James River Water Levels
Gauge Height: 3.56'
Flow: 1260 cfps
Below 5' no lifejacket required
Trail Conditions: Richmond@rvatrailreport
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High Tide: 4:24am
Low Tide: 11:48am
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That is a very startling—and unappetizing—shade of blue.
Reddit user GlendilTEK recently posted these pictures online, claiming that the pig was harvested on private land by relatives near Morgan Hill, California. The feral pig appeared to be normal at first, but when the hunters cut it open, it revealed a layer of fluorescent blue fat. In the pictures it appeared that the rest of the pig was normal-looking and the blue color seems to be isolated entirely to the fat.
“We have no clue why the fat is this color but it is all over the pig no matter the section,” GlendilTek wrote.
Why is this pig blue? Is the meat safe to eat? GlendilTEK said they have contacted researchers at University of California, Davis and sent a sample in to determine a cause for the blue fat. In the meantime, observers seem to agree that it could be one of several things. Some speculated that the pig may have been consuming chemicals containing blue dye, that the coloration may be due to bacterial contamination, or that it may be caused by a genetic defect. So far, the most popular answer is that the animal had been eating something laced with rat poison.
In an article published by UC Davis, researchers explained that wildlife in California are often exposed to anticoagulant rodenticide (AR) through animals that have the most direct contact with it: rats, mice, and squirrels.
“Although uncommon, some AR baits contain a dye that causes a marked color change of fat and tissues in animals after ingestion,” the article stated, displaying a picture of blue pig fat similar to the one seen in GlendilTEK’s photos.
AR is extremely toxic, even to animals it was not designed to kill. The effects of rodent poison are specific to the species, and even large animals like dogs can still die from excessive AR consumption. With animals like pigs, liver damage and other health issues are expected.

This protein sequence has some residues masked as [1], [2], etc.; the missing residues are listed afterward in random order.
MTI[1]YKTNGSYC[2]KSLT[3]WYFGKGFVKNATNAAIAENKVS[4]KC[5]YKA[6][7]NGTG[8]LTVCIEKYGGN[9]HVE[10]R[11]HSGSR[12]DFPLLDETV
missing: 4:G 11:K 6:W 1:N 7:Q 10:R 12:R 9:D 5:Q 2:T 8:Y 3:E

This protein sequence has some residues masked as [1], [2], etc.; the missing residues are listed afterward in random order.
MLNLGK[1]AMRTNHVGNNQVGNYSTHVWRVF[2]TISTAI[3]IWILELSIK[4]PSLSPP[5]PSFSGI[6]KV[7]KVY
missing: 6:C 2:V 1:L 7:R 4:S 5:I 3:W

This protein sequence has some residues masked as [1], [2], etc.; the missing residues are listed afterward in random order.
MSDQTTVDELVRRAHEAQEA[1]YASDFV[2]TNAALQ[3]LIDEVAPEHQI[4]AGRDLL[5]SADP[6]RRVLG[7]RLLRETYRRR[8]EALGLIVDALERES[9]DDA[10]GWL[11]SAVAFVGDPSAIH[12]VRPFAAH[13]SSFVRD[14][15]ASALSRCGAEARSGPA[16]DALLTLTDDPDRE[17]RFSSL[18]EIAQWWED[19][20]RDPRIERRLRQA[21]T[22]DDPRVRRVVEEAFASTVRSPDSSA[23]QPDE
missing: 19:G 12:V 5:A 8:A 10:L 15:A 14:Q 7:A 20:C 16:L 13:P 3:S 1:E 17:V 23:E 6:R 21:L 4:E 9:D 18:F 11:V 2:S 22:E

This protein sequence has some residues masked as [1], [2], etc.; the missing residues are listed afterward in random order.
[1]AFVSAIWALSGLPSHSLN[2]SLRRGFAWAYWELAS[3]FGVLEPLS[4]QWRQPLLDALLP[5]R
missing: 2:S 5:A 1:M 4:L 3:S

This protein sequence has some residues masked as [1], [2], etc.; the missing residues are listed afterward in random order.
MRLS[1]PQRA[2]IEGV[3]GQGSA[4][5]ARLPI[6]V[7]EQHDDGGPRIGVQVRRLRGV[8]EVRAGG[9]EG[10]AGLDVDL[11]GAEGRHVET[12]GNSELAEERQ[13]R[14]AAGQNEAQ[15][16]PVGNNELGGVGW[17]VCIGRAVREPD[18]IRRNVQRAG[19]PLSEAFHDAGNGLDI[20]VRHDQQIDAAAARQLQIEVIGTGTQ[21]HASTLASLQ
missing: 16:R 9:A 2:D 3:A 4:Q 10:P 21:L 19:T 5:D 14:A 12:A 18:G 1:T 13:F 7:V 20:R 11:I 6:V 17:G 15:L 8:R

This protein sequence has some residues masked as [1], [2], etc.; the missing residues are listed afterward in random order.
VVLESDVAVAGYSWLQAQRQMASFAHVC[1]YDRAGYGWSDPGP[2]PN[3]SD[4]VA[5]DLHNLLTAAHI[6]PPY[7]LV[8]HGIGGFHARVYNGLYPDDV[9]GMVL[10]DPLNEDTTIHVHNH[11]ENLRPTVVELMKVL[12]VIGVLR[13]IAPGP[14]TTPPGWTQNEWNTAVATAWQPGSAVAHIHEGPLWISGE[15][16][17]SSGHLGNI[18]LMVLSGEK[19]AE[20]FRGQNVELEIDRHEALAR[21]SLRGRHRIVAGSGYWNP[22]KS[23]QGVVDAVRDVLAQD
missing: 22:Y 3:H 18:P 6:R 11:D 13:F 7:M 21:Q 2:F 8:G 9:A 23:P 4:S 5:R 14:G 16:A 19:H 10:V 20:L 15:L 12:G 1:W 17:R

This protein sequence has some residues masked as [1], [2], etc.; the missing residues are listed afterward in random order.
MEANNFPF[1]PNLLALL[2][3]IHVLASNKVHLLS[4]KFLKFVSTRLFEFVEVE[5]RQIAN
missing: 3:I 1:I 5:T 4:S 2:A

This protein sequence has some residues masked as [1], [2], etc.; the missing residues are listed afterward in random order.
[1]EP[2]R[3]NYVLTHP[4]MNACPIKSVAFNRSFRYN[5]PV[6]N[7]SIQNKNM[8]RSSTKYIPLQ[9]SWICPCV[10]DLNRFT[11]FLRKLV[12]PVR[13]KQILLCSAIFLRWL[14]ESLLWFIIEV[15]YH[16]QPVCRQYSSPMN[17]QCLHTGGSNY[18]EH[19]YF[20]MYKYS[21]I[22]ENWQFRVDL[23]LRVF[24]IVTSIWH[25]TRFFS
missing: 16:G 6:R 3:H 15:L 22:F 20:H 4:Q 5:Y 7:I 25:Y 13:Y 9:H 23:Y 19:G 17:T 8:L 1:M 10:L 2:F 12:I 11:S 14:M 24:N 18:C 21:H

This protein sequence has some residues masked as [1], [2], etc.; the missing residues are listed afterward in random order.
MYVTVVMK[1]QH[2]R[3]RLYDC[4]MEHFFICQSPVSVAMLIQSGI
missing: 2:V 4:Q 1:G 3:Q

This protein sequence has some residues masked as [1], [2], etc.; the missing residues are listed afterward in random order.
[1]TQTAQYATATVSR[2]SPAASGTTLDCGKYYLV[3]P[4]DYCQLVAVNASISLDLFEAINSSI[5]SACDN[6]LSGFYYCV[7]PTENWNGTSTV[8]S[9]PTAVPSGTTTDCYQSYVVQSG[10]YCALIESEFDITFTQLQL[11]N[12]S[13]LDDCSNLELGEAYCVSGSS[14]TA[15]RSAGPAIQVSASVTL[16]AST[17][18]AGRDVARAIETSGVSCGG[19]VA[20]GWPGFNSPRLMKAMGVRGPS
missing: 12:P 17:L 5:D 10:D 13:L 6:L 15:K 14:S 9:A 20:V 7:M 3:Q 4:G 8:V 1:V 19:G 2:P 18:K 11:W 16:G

Another hunter from Morgan Hill commented that AR is commonly left out for ground squirrels. They warned emphatically against eating the meat.
Sure enough, GlendilTEK later reported that local predators avoided the pig with the blue fat.
“Have not heard back on the results, but have let the carcass sit for about a day, no animals seem to touch it or try to eat it which was interesting,” GlendilTEK posted on Reddit. “Also, they reached out to there [sic] neighbors and no one mentioned any dying of food, but I will ask them if they will ask specifically about it. Lastly, they do have some old mercury mine shafts on the ranch, but those are filled in. They have also shot wild pigs before on their property and they have not been blue.”
Other, more amusing theories include a constant supply of water from a portable toilet, or as always, the involvement of aliens. OutdoorHub has reached out to wildlife officials in California for additional information.
What do you think caused the blue coloration? Leave your thoughts in the comment section below.
Update 9-10-2015: A public information officer with the California Department of Fish and Wildlife responded to our inquiry and said the blue color was likely caused by rodent poison or pesticides. Blue fat in pigs is seen occasionally in California and is often a result of the animals eating ground squirrel bait. Officials do not recommend eating meat from these animals.